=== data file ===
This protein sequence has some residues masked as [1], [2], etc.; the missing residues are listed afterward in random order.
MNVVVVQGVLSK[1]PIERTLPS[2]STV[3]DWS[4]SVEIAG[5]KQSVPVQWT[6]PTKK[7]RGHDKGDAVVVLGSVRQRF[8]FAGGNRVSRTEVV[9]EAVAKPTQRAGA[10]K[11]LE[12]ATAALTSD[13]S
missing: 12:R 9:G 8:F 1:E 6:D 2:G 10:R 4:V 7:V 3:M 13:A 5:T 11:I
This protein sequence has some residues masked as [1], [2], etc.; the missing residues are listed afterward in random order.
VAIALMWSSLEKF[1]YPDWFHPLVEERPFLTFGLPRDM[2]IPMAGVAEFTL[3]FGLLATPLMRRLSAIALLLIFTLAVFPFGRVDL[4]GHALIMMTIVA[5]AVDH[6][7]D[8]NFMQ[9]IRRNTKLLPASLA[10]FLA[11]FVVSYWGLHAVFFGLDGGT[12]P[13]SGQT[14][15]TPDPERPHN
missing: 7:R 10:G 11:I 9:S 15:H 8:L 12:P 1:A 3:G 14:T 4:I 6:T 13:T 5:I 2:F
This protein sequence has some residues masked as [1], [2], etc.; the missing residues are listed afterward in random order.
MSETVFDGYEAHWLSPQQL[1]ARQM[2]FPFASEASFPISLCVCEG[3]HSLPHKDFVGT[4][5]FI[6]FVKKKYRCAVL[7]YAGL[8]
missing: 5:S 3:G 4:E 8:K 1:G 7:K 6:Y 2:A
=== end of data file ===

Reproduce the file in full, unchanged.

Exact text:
This protein sequence has some residues masked as [1], [2], etc.; the missing residues are listed afterward in random order.
MNVVVVQGVLSK[1]PIERTLPS[2]STV[3]DWS[4]SVEIAG[5]KQSVPVQWT[6]PTKK[7]RGHDKGDAVVVLGSVRQRF[8]FAGGNRVSRTEVV[9]EAVAKPTQRAGA[10]K[11]LE[12]ATAALTSD[13]S
missing: 12:R 9:G 8:F 1:E 6:D 2:G 10:R 4:V 7:V 3:M 13:A 5:T 11:I
This protein sequence has some residues masked as [1], [2], etc.; the missing residues are listed afterward in random order.
VAIALMWSSLEKF[1]YPDWFHPLVEERPFLTFGLPRDM[2]IPMAGVAEFTL[3]FGLLATPLMRRLSAIALLLIFTLAVFPFGRVDL[4]GHALIMMTIVA[5]AVDH[6][7]D[8]NFMQ[9]IRRNTKLLPASLA[10]FLA[11]FVVSYWGLHAVFFGLDGGT[12]P[13]SGQT[14][15]TPDPERPHN
missing: 7:R 10:G 11:I 9:S 15:H 8:L 12:P 1:A 3:G 14:T 4:I 6:T 13:T 5:I 2:F
This protein sequence has some residues masked as [1], [2], etc.; the missing residues are listed afterward in random order.
MSETVFDGYEAHWLSPQQL[1]ARQM[2]FPFASEASFPISLCVCEG[3]HSLPHKDFVGT[4][5]FI[6]FVKKKYRCAVL[7]YAGL[8]
missing: 5:S 3:G 4:E 8:K 1:G 7:K 6:Y 2:A